Estadio Quisqueya – Santo Domingo, Republica Dominicana – site of the 2012 Serie del Caribe
I had so much fun at the Caribbean World Series last year, in Puerto Rico, that I went again in 2012. This year’s Serie del Caribe is being held in Santo Domingo on the traditional dates – Feb. 2 – 7. The site is Estadio Quisqueya, built in 1955 by the government of then-dictator Rafael Trujillo (as you might guess, it was originally called Estadio Trujillo).
Only one of the four winter league champs is making a repeat appearance in 2012, and it happens to be last year’s Serie champion from Mexico. The 2012 participating teams are:
Yaquis de Ciudad Obregon, Mexico
Indios de Mayaguez, Puerto Rico
Tigres de Aragua, Maracay, Venezuela
Leones de Escogido, Santo Domingo, DR
I will summarize my observations of the 2012 Serie now, followed by a few pictures and then by my daily “blog” items at the end of this article.
The hosts win the 2012 Serie del Caribe
The format of the Serie del Caribe is a “double round robin”, where each of the four teams plays the other clubs twice. This yields a six day tournament, with a double header each day (at 3pm and 7pm). The host Dominican team, Leones de Escogido, won their first four games and clinched the tournament on day 5 via an early-game loss by Yaquis de Obregon. Consequently, the last three games did not figure in the championship although national pride was still at stake to see who could finish second. The final tournament standings are:
Puerto Rico 3-3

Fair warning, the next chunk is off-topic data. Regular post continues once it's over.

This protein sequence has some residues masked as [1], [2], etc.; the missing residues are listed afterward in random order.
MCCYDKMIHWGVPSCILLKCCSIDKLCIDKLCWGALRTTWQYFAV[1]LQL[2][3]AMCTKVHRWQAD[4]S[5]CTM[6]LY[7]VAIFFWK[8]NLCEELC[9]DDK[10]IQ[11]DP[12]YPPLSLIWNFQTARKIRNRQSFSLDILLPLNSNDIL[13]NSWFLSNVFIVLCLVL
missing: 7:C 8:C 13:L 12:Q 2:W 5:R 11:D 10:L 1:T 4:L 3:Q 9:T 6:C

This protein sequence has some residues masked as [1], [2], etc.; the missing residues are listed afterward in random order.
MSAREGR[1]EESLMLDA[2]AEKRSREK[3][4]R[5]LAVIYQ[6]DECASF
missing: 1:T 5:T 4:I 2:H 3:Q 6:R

Dominican manager Ken Oberkfell was staying at our hotel, and he was very accessible. I spoke with him on several occasions and he was very friendly and open. He told me this was his third season as “dirigente” at Escogido and he loves it. He has won two Serie championships in his three seasons here. Moises Alou is the GM of Escogido.
As mentioned above, Estadio Quisqueya is 57 years old in 2012. It has been remodeled/updated several times and it’s in great shape. Seating is about 16,500. The playing surface is natural grass and it was in excellent shape for the Serie. It’s a pitcher’s park, with dimensions of 335′ down the lines and 411′ in center. With the heavy, humid tropical air, lots of shots “died at the warning track”. There were only two home runs hit in the 12 games.
The stadium is “home” to both Santo Domingo teams, Licey and Escogido. Consequently, team stores, dugouts, offices etc down the right field line are “rojo”, the red for the Leones de Escogido. Likewise, the same facilities down the left field line are “azul”, the blue for the Tigres de Licey. If someone refers to a local club as the “felinos” (cats), you may have to clarify whether they’re talking about Lions or Tigers.
Personnel at the park were well organized and friendly. Ushers and security people were evident and helpful. The Serie overall was well-planned. Each day, upon entering the gates, we received a free 32-page newspaper/program that contained interesting articles & interviews, summaries of the previous day’s games, standings and rosters. Food was plentiful, varied and cheap. The empenadas were a taste sensation — I ate the pollo (chicken) and carne (beef), but did not have the courage to try the “medianoche especial” (the midnight special) … El Presidente, the most popular beer on the island, was the main sponsor of the Serie and was flowing freely at the stadium. Ron Brugal, the local rum, was also sold in small bottles at the stadium.